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Sunday, October 28, 2007

Power failure

This Friday there was yet another incident at the library, but it was not serious. All of a sudden, there was a complete power failure. The students got upset because they lost their documents they had been writing on the computers. We couldn't lend any books or accept returns. One of my colleagues, who is bound to a wheelchair, couldn't get out of the house. The loan department staff was locked in when the (electric) security door stopped working (but they figured out how to get out after a while). After about 30 minutes, it was decided to have the building evacuated. When the last visitors were leaving, the power returned. No damages were reported.

Yesterday, my father was supposed to visit me. Unfortunately, he had to cancel it because he had had minor surgery in a finger on Friday and he was not allowed to do anything with his hand for two weeks. Instead I went to a mall in Malmö. I actually didn't buy much, only some groceries and Christmas cards.

The weather here is typical of the Swedish fall season - colder and with beautiful tree colors. I have thrown out the summer flowers from the balcony rack and planted heather there. It will, hopefully, last until the spring (if I remember to water it now and then).

Thursday, October 25, 2007


There are two more headlines added here on the left. It's links to websites with genealogy information. I use these websites a lot in my research. It's possible to search in the Ancestry database without paying, but you can only see a partial result list. I do not subscribe to this, unfortunately, so I have to go to the archive to search in it. I haven't been to the archive for about a month now, and I'm not going on Saturday either, so the research questions are piling up. (A big thank you to Nancy, who are helping me in these moments of need)!

I forgot to write earlier that my mother brought with her an article from a local newspaper in Kristianstad. A couple of weeks ago a journalist called me to ask about the Leroy Anderson Centennial next year. The article turned out to be a full page, and very nicely written. He had even been to the house Leroy's father was born in to interview the current owner. It's great that the media is taking an interest in this project.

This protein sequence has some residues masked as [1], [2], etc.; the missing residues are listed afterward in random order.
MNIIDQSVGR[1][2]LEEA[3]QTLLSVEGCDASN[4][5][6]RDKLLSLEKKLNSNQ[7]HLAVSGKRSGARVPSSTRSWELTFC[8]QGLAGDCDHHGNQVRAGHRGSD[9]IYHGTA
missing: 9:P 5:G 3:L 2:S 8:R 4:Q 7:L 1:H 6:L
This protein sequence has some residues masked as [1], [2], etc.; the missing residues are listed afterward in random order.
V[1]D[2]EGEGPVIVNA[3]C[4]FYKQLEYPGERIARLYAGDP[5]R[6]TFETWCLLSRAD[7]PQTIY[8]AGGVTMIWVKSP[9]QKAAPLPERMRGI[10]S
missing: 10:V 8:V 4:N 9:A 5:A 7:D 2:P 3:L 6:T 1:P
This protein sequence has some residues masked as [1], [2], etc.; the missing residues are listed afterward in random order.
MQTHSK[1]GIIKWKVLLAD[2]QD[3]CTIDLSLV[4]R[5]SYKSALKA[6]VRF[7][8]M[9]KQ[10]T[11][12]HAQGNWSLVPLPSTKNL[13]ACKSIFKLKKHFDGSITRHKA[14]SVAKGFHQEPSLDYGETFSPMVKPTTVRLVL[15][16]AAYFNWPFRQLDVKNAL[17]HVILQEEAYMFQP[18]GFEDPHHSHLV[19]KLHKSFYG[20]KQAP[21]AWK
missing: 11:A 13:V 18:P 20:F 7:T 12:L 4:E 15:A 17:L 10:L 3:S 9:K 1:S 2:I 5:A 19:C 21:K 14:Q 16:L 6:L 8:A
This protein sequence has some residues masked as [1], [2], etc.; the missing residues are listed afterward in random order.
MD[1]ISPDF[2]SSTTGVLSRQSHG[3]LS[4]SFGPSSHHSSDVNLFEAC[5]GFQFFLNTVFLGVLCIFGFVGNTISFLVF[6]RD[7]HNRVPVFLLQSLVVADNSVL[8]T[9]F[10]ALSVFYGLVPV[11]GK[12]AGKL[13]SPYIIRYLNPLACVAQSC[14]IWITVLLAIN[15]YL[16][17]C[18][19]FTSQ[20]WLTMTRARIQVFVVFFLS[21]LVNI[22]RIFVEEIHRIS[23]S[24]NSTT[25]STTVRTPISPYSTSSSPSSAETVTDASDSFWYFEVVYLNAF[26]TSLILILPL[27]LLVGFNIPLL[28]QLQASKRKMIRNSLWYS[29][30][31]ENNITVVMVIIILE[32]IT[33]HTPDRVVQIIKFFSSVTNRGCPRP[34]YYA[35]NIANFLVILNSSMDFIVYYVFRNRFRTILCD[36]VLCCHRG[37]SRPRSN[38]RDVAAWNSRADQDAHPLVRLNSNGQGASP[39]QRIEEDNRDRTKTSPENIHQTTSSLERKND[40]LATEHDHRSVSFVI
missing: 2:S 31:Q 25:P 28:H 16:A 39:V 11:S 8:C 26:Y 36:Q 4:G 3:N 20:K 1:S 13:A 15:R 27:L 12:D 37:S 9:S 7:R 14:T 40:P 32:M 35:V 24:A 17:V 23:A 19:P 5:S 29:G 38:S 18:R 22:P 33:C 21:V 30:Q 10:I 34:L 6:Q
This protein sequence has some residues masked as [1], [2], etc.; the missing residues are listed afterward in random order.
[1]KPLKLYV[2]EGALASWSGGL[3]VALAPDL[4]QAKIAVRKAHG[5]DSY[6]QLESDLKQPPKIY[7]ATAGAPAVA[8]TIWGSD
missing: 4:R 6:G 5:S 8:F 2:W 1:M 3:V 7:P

Today's session in the reading room was not so busy, there were only about four people there. But I had things to do anyway. I was writing a text to have on the official website, about a project we are doing in the stacks. It has to do with the flow of books and book orders (logistics in the stacks). There are several challenges working in an old library and an old house. Adapting modern technology to an old collection is not the easiest. Our database system was not developed for closed collections, so the "order" part of it was added later. It's years ago now, and it still doesn't function the way we want it to.

Sunday, October 21, 2007


The book lists added here on the left contain a selection of literature relating to Swedish emigration to the United States. There is also some fiction, the most famous author being Vilhelm Moberg. He wrote an epic about a family emigrating in the 1840s. The titles: The Emigrants, The Settlers, Unto a good land and The last letter home. I recommend them.

My mother and her boyfriend Pelle visited me yesterday. My mother, who likes to go shopping almost as much as I, had bought some very nice pictures for my bedroom wall. She even did the job of hanging them there. Pelle helped me getting some electrical things right. I had some problems with the lamp in the bedroom. My mother and I also engaged ourselves in the making of salmon pie for lunch. My mixer (which I use to make the dough) quit working earlier and we couldn't get it to function now either. I will have to add a new one to my Christmas wish-list.

We also made a fairly short visit to the mall in Löddeköpinge. I needed a new lamp in the living room, because I had accidentally broken it when I was going to change the light bulbs.....

Friday, October 19, 2007

International visitors at the library